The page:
A very special camp reflection

A young woman and a boy are kneeling indoors as they hold a lizard and smile at the camera.

Written by Very Special Kids volunteer Janelle 

I’ve been lucky enough to be a family volunteer with Very Special Kids for the past two years. I volunteer with an amazing, beautiful family who have welcomed me into their home on a fortnightly basis. Working mostly with the eldest son, Ryan, we have done plenty of colouring, chatting, going out to the park, shops, library, pool, and on his birthday – the movies!  

Late last year, the very wonderful family support practitioner, Anna, asked me if I would consider accompanying Ryan to Lord Somers Camp. Lord Somers Camp is a pretty magical place for Very Special Kids’ families to have a shared experience, some respite time for parents and carers, and all their meals cooked for the weekend (I certainly enjoyed this part!)  

Being entrusted to take care of someone else’s child for a night away is certainly a big responsibility, but also an immense privilege. I was fortunate to also attend the most recent camp in February. [This time] it was easier to know what to expect.  

It is difficult to articulate just how special it is to share this weekend with Ryan and other Very Special Kids families. I feel like camp creates a true sense of belonging. I was apprehensive to participate in all of the activities myself, feeling like I didn’t need or deserve them because I am ‘just’ a Very Special Kids volunteer.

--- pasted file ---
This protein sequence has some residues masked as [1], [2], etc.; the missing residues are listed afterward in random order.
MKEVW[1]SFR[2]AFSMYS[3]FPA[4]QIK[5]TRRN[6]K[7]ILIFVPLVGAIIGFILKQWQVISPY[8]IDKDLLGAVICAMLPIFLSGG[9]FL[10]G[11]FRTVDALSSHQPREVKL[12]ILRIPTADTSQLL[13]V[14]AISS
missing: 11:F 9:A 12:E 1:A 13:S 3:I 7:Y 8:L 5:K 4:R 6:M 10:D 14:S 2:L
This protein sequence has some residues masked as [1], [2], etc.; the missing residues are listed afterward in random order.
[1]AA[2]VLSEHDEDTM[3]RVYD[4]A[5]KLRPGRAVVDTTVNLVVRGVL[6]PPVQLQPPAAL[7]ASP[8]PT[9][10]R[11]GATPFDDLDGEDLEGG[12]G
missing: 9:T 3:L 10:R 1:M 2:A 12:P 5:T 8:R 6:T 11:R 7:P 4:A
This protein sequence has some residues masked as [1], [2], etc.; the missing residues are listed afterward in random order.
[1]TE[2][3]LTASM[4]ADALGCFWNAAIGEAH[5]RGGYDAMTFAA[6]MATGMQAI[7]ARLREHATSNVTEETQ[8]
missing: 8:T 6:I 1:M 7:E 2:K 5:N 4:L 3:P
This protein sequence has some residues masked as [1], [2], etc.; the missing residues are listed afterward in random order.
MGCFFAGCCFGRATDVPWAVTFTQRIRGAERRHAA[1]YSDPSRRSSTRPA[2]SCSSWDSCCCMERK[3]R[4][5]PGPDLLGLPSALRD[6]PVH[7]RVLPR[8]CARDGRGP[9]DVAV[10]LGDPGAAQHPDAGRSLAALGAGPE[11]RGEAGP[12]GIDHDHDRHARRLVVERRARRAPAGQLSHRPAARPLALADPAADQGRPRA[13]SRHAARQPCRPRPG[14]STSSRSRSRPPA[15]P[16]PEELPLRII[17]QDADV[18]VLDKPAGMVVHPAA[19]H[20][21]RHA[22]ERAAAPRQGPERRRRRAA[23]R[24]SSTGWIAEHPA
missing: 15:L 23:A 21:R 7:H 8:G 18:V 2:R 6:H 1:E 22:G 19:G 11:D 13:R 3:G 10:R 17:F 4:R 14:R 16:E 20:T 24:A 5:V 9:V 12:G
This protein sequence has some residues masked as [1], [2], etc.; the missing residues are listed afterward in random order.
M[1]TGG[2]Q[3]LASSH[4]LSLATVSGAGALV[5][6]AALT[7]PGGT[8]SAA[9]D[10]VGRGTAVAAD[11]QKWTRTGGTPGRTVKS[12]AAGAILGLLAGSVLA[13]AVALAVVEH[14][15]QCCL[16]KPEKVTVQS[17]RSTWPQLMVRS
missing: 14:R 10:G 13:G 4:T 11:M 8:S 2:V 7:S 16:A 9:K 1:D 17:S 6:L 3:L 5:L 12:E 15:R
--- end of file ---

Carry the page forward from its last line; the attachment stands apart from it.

However, all of the fantastic staff, families and Lord Somers & Powerhouse volunteers made me feel extremely welcomed, and many remembered us and were very happy to see us back at camp.  

A young woman is sitting on the back of a motorbike, with a man riding in front. She is smiling and laughing.

I’ve come to learn that it doesn’t matter how or why you are at camp; it just matters that you are. With that being said, I took my first (and probably last) ride on a Harley Davidson and managed to sneak in a swim at the beach while Ryan played ball games, went on the jumping castle and coloured in with the child-minding volunteers.

I care deeply for Ryan, and seeing someone you care about experience new things, learn new skills and connect with others is so heartwarming. 

A particular camp highlight was the reflections at the end of the weekend. Listening to Very Special Kids families share their experiences and what camp means to them is an extraordinary privilege. This is a time where you understand what Very Special Kids means to families. It’s a glimpse into what volunteers mean to these families as well.  

It is extremely fulfilling to know you make a difference in people’s lives. I know how grateful Ryan and his family are that I work with them, and I know how grateful Anna and Very Special Kids, as an organisation, are of all their volunteers. But I don’t think they realise how grateful I am. To be able to be involved in camp, family volunteering, and other Very Special Kids’ events is so incredibly meaningful.